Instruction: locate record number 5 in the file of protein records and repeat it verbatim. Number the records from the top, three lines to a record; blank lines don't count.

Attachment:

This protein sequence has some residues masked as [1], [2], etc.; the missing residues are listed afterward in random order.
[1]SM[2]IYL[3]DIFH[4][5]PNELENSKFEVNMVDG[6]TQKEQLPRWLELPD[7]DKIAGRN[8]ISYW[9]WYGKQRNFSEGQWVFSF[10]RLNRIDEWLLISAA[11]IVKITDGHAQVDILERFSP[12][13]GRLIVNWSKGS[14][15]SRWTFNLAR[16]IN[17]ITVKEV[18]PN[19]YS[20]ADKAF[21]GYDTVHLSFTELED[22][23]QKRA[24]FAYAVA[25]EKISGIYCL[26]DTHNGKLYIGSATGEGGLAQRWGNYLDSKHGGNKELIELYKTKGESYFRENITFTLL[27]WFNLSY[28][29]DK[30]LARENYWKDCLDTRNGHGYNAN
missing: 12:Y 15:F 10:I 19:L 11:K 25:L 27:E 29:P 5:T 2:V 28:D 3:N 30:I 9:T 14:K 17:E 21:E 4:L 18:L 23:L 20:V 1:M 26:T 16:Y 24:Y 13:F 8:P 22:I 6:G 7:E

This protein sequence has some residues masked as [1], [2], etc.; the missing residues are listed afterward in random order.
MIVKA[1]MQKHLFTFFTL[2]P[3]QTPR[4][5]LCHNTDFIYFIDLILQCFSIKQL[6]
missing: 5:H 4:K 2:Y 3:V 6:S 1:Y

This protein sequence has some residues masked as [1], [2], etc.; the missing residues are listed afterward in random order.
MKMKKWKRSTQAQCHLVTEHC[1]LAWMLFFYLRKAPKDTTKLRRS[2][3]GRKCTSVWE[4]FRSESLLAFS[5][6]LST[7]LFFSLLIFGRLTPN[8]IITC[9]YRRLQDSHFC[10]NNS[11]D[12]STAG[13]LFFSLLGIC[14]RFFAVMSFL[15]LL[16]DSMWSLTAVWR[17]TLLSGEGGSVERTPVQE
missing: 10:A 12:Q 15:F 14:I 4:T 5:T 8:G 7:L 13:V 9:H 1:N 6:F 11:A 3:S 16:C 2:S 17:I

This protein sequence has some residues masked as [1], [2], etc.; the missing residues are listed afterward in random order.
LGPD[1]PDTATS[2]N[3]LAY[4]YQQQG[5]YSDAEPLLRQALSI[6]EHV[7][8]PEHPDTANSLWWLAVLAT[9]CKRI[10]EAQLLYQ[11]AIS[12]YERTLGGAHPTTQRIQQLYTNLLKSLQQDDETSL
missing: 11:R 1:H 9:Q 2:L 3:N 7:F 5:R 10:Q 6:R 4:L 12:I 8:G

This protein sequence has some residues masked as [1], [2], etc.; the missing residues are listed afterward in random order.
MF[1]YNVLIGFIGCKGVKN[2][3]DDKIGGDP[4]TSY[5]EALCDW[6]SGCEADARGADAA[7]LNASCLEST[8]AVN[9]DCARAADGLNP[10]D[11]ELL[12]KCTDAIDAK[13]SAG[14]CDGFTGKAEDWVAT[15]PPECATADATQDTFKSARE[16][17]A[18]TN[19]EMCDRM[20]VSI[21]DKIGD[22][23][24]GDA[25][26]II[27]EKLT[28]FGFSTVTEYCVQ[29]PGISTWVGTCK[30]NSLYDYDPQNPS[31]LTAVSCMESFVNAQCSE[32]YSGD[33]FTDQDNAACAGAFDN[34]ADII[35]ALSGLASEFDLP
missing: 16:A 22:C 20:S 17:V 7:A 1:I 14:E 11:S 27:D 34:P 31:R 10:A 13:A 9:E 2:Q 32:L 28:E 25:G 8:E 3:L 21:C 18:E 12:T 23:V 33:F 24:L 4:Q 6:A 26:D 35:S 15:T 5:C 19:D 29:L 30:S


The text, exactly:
This protein sequence has some residues masked as [1], [2], etc.; the missing residues are listed afterward in random order.
MF[1]YNVLIGFIGCKGVKN[2][3]DDKIGGDP[4]TSY[5]EALCDW[6]SGCEADARGADAA[7]LNASCLEST[8]AVN[9]DCARAADGLNP[10]D[11]ELL[12]KCTDAIDAK[13]SAG[14]CDGFTGKAEDWVAT[15]PPECATADATQDTFKSARE[16][17]A[18]TN[19]EMCDRM[20]VSI[21]DKIGD[22][23][24]GDA[25][26]II[27]EKLT[28]FGFSTVTEYCVQ[29]PGISTWVGTCK[30]NSLYDYDPQNPS[31]LTAVSCMESFVNAQCSE[32]YSGD[33]FTDQDNAACAGAFDN[34]ADII[35]ALSGLASEFDLP
missing: 16:A 22:C 20:S 17:V 7:A 1:I 14:E 11:S 27:D 34:P 31:R 10:A 13:A 9:E 2:Q 32:L 28:E 25:G 8:E 3:L 21:C 18:E 12:T 23:V 33:F 24:L 4:Q 6:A 26:D 35:S 15:T 5:C 19:D 29:L 30:S